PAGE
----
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How to choose your triathlon bike

A triathlon bike is similar to a road bike but its aims is to allow a very aerodynamic position. Indeed, thanks to good aerodynamism, the triathlete will gain in power, minimise their efforts and save themselves for running.

The triathlon bike is therefore very specific and the use of a classic road bike is completely possible if you're only beginning in the triple effort. It's versatile and therefore usable on all types of terrain and the position is comfortable to begin to grasp the discipline.

You have to choose your triathlon triathlon according to your practice: leisure, regular or competition.

The choice of frame

  • If you start the triathlon, you can choose a classic road bike, in which the design of the frame makes it possible to have an advanced position but high enough to be comfortable. An aluminium frame is perfectly suited for occasional, lightweight and solid use and it's the most common material on an entry-level to mid-range bikes. For a regular practice and if you seek performance, you can look for a carbon frame that will be more rigid and yield a good energy output.
  • For the more seasoned competitors, opt for an aero road bike with very wide and profiled tubes on the frame, which favours a very leaning forward position to increase aerodynamics. Be careful as this bike will be a heavier and less comfortable than a classic road bike.
  • If you seek speed, you will opt for a Time Trial bike that has a plunging geometry and good aerodynamics, a frame with a more pronounced seat tube angle, and a low seatpost and hanger. Everything is studied to have the most extended bust as possible.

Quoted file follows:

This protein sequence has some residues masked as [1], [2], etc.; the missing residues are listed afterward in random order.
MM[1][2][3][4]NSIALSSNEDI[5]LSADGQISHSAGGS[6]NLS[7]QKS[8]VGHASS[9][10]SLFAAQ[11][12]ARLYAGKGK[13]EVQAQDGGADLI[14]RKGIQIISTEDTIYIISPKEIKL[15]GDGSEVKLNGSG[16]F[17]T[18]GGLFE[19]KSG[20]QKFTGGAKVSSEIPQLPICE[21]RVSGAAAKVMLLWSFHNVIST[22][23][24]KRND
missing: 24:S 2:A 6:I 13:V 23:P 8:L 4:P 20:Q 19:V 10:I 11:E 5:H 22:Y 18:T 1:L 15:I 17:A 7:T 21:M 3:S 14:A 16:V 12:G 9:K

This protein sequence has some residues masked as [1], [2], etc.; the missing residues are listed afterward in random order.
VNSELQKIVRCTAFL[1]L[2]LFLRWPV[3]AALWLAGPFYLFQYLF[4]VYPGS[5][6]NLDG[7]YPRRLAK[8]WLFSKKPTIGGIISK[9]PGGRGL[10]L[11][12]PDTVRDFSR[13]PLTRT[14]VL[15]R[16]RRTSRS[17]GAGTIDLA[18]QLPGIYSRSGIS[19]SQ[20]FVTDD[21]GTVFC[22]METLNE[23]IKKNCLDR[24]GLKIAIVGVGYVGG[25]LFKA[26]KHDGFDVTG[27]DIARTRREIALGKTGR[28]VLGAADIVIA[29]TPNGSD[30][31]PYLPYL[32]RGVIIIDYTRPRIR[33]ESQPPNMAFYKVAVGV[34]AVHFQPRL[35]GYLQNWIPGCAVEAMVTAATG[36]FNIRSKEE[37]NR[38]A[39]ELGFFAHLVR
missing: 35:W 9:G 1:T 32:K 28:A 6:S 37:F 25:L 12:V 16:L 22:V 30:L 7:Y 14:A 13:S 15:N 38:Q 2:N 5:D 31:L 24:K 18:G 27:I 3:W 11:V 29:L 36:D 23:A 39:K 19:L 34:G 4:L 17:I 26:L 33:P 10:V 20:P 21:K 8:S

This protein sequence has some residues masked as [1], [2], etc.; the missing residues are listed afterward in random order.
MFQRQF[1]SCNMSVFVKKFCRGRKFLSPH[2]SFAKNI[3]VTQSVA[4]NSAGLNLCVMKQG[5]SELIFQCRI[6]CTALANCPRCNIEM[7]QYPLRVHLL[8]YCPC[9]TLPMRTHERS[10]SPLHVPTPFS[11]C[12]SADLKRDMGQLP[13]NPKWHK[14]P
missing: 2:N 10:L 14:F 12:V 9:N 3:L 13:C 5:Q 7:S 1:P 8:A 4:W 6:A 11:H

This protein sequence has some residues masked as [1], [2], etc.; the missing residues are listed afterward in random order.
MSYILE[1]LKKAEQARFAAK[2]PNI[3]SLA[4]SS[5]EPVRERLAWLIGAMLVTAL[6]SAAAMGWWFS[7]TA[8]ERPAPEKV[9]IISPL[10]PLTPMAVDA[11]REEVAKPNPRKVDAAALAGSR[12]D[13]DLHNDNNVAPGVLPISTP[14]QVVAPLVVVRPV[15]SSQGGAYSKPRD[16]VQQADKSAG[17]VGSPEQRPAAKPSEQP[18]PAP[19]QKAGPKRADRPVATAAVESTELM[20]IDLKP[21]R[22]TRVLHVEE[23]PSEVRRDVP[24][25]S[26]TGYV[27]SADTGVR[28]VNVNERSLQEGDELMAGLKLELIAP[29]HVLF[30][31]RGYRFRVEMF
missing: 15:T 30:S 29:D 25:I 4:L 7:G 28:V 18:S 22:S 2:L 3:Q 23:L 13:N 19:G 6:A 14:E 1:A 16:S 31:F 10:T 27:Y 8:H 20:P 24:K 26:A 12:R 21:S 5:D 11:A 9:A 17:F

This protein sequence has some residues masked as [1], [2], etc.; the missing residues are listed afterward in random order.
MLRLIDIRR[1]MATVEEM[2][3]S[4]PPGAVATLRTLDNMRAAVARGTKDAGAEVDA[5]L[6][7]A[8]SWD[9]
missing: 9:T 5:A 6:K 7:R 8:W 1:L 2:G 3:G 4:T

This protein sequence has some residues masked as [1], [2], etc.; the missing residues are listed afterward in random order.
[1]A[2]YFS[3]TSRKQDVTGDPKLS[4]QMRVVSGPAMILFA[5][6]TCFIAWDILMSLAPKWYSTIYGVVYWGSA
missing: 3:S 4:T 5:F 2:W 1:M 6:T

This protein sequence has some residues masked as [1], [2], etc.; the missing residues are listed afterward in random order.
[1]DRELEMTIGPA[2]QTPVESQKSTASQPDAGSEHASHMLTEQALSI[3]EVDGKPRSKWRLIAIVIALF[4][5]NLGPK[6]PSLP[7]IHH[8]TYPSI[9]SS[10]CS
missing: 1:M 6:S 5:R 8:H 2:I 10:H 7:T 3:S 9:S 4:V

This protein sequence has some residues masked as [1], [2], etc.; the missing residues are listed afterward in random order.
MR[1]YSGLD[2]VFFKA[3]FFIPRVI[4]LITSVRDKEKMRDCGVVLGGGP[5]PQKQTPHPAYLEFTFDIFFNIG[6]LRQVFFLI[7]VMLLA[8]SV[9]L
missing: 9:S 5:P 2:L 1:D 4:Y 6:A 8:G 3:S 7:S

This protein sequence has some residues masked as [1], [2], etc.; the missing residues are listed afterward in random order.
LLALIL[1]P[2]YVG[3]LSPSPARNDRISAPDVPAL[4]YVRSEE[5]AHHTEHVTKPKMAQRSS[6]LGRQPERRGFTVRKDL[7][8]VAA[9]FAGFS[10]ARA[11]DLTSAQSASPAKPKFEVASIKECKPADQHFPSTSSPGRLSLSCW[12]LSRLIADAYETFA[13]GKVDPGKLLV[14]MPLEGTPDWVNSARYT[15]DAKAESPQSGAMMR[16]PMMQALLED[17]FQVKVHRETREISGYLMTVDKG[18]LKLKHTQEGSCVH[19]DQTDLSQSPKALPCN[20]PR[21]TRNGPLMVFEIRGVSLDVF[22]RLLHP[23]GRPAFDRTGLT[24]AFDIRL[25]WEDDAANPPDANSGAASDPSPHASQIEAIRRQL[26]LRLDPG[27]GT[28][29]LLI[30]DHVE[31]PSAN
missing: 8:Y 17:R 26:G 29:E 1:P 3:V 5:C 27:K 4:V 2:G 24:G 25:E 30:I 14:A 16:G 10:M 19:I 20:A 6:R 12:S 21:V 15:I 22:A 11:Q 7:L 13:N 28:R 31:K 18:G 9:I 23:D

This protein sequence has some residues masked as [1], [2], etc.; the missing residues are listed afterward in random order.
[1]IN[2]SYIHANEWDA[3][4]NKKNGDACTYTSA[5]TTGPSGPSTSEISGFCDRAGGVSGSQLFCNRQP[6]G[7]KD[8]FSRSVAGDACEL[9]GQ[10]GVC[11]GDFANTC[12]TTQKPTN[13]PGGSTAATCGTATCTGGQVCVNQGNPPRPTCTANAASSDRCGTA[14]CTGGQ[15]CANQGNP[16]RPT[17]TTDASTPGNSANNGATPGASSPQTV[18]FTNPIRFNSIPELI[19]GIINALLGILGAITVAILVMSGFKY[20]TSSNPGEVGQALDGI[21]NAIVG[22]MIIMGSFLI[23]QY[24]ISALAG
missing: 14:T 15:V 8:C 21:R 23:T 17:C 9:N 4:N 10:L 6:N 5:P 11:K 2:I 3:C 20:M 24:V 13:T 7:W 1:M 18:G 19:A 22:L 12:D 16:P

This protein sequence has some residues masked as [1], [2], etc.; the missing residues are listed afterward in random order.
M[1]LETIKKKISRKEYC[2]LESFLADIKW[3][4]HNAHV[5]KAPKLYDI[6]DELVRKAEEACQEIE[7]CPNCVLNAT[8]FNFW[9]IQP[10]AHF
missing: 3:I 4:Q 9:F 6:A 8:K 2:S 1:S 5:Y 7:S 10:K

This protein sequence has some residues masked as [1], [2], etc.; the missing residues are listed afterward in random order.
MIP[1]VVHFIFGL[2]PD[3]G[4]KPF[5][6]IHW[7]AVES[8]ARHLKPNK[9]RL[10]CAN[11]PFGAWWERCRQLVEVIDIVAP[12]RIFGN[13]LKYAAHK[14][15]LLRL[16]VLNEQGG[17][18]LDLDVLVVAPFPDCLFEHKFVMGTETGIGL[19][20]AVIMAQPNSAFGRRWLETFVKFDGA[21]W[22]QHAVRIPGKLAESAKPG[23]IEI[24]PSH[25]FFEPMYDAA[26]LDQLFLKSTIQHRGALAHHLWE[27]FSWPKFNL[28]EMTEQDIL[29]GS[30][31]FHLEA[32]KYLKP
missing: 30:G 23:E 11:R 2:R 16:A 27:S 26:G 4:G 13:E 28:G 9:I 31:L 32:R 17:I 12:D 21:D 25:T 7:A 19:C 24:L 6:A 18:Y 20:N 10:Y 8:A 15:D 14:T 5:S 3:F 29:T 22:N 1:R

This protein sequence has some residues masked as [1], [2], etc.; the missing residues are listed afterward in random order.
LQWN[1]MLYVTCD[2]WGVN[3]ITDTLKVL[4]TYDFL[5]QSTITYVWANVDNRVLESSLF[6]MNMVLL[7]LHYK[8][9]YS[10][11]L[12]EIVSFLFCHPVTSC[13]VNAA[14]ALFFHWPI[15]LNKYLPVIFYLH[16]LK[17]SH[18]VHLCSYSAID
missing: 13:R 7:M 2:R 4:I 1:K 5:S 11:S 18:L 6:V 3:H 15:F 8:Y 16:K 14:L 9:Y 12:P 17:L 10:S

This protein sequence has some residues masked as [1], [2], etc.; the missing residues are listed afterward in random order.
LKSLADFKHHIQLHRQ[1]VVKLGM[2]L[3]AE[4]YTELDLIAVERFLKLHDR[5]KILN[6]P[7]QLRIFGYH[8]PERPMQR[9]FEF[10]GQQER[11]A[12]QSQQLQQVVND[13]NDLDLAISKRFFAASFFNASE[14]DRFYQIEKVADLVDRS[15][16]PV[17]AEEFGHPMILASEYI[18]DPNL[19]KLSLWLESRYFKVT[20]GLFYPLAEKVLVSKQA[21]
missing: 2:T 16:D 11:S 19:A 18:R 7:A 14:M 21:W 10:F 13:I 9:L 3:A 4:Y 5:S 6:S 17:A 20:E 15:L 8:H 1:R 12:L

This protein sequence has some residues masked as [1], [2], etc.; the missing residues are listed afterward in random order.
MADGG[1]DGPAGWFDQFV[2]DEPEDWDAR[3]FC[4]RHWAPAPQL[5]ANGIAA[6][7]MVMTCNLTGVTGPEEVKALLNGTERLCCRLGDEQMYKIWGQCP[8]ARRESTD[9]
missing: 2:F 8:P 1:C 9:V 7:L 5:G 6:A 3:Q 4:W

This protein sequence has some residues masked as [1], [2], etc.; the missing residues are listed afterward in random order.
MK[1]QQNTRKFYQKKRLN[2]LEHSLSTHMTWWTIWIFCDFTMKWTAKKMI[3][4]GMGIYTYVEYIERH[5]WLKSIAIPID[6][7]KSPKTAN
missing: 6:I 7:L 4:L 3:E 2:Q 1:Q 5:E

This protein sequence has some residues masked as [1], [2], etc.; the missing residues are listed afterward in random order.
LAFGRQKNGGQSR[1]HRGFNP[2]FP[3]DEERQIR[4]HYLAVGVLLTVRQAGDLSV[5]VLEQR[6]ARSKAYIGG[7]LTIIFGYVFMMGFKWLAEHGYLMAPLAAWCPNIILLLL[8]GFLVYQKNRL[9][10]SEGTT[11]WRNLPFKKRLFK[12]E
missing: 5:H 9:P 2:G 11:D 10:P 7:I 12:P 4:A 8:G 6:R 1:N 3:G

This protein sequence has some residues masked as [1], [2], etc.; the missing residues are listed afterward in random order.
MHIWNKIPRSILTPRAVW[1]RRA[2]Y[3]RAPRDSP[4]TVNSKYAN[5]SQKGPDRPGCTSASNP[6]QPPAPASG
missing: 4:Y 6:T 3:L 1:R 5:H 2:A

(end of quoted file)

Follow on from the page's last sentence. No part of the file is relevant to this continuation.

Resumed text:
In order to improve the aerodynamics triathletes are truly looking for, extension can be added. They make it easy to lower the bust and provide better aerodynamism. Short extensions are especially used in drafting races since they're allowed on this type of race, classic extensions are longer and allow the elbows to rest on armrests for a more comfortable position and, finally, some extensions are integrated into the handlebar.

The wheels

Carbon or aluminum rims? Again, everything depends on your practice, and the wheels have an influence on efficiency and comfort. Aluminum wheels are lightweight and resistant: they are preferable for mountain use. Carbon wheels are designed for performance and are light, rigid and comfortable. On carbon wheels, the transmitted energy is immediately relayed, so they yield a good energy output on flat terrain but the braking is less effective than on an aluminium rim.

Wheels with spokes or lenticular wheels? Triathlon bikes have fewer rays than road bike wheels, making them lighter. On Time Trial bikes, it's possible to have a spoked wheel at the front and a lenticular wheel at the back. It's a solid wheel which makes it possible to be pushed by the wind in the manner of a sail, an option reserved for the most seasoned riders.

Classic or tubeless tyre? Conventional inner tube tyres are the most practical and easy to use but are more prone to puncture. The tyre is very light and provides comfort, good manoeuvrability and optimal performance. Combining it with a carbon rim will make it an ideal wheel for competition. The only downside: the tyres are harder to assemble and repair than conventional ones. Tubeless tyres, without inner tube, are also becoming available on the market, and offer comfort and performance close to the racing tyre. However, special rims are needed and few brands currently produce tubeless tyres.

The crankset

The group contains the pedals, the derailleur, the cogset, the chain, the brakes and the shifters. The more you pay, the lighter it will be. We see more and more electric groups appear: they allow a very fast and precise gear shift but they are expensive and weigh down the bike.

Be careful to choose a crankset suitable with your practice: the most common is the compact pedals with a double tray. The cogset's size can vary depending on the terrain of the route, and you can add cogs if riding in the mountains for example. If you're a beginner, a triple tray is the perfect choice to go anywhere.

Alltricks' advice

It's important to try out your triathlon bike before you buy it, to make sure it's compatible with your body so you can get the best possible performance out of it.


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